As you walk through wine websites, you begin to notice there are virtually no ratings under 80, or over 95. I think the worst rating I have ever given a wine is 82. Of course this seems absurd, but regardless, if this is the standard… what do the ratings really mean? If you are the type that needs to make sense of this mess, follow me on my journey.

Criteria for the System

What exactly do the ratings evaluate: drinkability, age-worthiness, structure, balance? How do you compare entirely different styles using the scale: red, white, old-world, new world, sweet, fortified, etc. I am sure you get my drift here. Every critic’s wine notes and evaluation process is based on a different standard, therefore there is no frame of reference for the consumer. So, do the ratings have any real value, or are they just marketing ploys? Well, perhaps the intent is entirely marketing-focused, but I believe I have found ways the ratings can assist me in my wine purchasing decisions:


The majority of wine critics (AND fine wines collectors) have developed an educated palate. This assumption is important and I think largely true. I know for myself, I may not like a wine that others view as enjoyable, but that does not mean I cannot appreciate its quality. If the winemaker has produced a quality wine in its structure, balance and extracted flavors/aromas… I will not give it a poor score, even when I do not care for the wine personally. Again, I think this to be largely the case with the most (but not all) professional/semi-professional critics. the breaking point here for me is at 90. If the wine is rated 90, or over from several sources, odds are – it is a quality wine… but that does not guarantee that YOU will enjoy it. It is simply a place to start weeding out bottles not worth the investment. In my case, I know, I am missing many wines I might enjoy in the 85-89 range, but I try to visit wineries to sample what I can of those.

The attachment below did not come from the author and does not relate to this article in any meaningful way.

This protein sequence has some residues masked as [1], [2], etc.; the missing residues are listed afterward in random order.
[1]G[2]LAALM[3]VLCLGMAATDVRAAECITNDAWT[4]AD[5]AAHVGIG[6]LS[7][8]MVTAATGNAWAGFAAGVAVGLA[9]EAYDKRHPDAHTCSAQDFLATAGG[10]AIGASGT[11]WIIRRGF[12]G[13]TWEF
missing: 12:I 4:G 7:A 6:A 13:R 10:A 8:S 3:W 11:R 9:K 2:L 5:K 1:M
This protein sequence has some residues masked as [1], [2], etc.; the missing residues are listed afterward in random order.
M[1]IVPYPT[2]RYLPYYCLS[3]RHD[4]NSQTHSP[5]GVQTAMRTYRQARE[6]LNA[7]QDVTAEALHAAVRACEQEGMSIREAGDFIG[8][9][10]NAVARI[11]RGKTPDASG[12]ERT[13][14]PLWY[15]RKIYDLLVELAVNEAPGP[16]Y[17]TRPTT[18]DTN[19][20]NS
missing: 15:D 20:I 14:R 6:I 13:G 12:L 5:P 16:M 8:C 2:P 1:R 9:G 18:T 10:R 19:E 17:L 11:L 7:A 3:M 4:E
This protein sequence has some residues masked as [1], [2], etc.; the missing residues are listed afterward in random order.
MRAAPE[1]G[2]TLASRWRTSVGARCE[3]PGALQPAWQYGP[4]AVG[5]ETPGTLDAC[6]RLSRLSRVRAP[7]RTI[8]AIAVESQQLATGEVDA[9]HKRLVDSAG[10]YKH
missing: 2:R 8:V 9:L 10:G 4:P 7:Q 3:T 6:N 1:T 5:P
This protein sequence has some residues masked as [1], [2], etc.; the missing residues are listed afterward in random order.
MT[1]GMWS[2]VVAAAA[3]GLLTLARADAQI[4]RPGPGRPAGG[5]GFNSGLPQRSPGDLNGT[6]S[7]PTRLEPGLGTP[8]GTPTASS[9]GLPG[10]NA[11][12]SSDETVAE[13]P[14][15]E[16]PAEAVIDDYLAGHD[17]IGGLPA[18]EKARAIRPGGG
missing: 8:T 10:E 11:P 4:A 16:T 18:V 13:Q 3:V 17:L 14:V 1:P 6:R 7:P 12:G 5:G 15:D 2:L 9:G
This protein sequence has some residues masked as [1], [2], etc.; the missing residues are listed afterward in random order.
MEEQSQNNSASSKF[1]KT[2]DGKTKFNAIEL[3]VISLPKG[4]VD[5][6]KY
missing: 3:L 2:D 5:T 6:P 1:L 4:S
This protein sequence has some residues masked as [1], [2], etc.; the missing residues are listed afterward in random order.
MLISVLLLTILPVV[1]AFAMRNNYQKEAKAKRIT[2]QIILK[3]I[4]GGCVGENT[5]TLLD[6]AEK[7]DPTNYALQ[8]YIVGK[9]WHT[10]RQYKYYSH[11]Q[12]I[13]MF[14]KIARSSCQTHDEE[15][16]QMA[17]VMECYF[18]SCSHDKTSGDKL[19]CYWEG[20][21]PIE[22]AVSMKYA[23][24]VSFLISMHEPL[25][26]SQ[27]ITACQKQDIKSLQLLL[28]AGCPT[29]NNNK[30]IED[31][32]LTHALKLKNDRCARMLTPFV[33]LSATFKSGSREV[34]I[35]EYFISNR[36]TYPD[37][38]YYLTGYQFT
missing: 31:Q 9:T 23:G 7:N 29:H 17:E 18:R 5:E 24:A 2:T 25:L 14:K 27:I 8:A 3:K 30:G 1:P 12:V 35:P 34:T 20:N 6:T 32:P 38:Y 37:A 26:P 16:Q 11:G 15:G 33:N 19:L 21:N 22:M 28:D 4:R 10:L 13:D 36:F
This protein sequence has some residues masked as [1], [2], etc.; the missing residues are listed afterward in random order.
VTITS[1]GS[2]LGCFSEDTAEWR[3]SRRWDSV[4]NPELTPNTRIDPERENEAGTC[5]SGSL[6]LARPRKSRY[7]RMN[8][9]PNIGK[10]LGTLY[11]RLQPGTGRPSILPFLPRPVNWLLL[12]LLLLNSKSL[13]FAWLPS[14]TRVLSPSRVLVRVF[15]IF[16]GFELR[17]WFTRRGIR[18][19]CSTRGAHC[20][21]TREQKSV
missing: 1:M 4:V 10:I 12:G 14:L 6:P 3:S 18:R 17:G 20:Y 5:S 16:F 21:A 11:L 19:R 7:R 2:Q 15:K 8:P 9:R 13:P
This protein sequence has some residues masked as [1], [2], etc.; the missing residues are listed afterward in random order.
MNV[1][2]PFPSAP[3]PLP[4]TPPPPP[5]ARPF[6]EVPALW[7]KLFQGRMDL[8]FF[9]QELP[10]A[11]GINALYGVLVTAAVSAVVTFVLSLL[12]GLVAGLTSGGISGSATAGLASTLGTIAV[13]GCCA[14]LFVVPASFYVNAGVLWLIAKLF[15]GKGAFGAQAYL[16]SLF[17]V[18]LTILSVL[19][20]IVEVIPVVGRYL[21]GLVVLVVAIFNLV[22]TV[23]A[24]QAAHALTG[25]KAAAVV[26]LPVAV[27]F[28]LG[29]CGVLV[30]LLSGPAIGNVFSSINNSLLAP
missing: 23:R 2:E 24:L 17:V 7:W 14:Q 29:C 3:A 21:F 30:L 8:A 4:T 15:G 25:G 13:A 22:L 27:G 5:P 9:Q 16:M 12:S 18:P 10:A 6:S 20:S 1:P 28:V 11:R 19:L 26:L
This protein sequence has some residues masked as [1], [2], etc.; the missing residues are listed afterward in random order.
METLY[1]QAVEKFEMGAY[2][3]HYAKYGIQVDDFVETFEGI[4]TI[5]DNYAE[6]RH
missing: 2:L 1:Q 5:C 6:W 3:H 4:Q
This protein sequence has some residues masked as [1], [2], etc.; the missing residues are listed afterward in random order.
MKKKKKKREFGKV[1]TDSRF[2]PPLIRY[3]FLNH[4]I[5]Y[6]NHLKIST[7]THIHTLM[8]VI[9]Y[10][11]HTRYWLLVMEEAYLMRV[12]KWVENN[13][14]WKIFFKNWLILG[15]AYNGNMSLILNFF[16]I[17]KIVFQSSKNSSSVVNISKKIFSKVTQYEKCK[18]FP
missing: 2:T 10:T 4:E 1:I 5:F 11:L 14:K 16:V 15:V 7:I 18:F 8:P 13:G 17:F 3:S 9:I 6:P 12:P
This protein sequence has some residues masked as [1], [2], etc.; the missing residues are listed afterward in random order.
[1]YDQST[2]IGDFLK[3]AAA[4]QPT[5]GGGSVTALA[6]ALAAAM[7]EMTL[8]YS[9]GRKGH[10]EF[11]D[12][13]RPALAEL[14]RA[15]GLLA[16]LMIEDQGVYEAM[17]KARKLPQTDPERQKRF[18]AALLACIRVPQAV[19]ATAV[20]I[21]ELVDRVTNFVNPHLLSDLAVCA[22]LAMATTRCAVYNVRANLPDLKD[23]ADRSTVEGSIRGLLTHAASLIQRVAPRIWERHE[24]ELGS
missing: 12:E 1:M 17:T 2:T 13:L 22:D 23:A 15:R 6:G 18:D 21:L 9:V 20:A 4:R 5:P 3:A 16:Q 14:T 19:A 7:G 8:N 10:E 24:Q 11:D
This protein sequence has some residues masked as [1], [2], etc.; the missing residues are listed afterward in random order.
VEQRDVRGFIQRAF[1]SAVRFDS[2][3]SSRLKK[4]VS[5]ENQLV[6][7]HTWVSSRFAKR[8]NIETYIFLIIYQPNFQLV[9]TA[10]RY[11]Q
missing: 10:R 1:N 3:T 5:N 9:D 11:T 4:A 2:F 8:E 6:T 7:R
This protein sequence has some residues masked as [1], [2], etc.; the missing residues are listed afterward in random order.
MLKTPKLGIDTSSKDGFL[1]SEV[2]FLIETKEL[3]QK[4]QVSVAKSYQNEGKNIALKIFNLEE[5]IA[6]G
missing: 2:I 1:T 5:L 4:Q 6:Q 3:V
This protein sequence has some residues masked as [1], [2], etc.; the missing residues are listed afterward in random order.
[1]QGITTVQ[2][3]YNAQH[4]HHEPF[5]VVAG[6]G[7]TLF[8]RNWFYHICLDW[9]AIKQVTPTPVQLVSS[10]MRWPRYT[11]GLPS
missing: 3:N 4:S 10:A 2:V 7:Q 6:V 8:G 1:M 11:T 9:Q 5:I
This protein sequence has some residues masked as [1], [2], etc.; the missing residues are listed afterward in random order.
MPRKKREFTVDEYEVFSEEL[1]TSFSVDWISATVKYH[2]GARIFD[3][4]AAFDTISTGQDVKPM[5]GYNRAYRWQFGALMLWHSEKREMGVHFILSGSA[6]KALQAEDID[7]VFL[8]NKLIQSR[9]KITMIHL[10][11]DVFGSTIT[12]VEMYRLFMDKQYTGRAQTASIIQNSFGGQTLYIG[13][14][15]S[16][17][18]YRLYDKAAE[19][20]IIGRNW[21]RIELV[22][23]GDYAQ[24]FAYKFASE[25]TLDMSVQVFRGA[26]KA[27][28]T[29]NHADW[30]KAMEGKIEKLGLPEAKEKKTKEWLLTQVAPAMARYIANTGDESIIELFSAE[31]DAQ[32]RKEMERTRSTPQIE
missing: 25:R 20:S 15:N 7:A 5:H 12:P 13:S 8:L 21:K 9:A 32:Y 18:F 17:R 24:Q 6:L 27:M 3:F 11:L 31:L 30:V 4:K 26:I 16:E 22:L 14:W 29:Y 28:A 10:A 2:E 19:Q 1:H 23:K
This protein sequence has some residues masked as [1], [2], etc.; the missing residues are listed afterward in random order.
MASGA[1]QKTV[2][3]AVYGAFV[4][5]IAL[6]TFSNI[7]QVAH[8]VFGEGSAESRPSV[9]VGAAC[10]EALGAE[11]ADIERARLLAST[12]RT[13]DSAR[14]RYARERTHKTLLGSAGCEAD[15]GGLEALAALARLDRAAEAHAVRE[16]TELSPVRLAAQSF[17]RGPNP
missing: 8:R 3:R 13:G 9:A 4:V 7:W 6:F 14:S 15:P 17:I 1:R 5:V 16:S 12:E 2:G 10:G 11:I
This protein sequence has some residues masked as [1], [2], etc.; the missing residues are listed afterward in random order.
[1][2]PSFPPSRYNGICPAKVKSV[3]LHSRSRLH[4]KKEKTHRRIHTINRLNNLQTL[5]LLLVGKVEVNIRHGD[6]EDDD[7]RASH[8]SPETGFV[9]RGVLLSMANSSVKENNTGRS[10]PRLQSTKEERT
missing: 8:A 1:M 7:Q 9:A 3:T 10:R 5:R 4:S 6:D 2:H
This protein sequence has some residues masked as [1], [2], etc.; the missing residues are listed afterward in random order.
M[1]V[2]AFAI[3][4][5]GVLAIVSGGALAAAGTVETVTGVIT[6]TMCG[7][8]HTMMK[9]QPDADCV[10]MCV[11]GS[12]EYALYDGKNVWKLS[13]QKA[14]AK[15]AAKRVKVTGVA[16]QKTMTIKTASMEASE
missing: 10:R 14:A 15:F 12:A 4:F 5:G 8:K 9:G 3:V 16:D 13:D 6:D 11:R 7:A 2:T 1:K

Callibrating Your Palate

Calibrate a particular critic’s palate to yours. Take a few minutes to taste wine and compare your impressions to the critics ratings and find one that generally matches your impressions. In my case, of the major critics, I think Stephen Tanzer is the closest to my palate. It is worth the time to find your match. I place a little more weight on an evaluation, when ST writes the note. Again that is just me personally.

Should the System be Changed?

I have read and many have explained to me that winemaking technology has improved tremendously over the last two decades and therefore there truly is no more “bad” wine… which is the reason why ratings do not drop below 80 any longer. I am willing to accept that, but if that is the case, then we MUST move to another system. I also believe a criteria for a new ratings system needs to be established. When I choose to purchase wines I have not tasted, here is my criteria:

  • Structure and balance: acidity, tannins, all the parts work together? Fuller, rounder wine with a mid-palate?
  • Fruit: fruit-forward, or not
  • Texture: wine coats your mouth, or crisp and clean
  • Terroir: the wine includes an expression of the local terroir?
  • Finish: flavors linger?

IMHO, if we rated each of these categories 1-10, that would provide a useful wine rating and evaluation!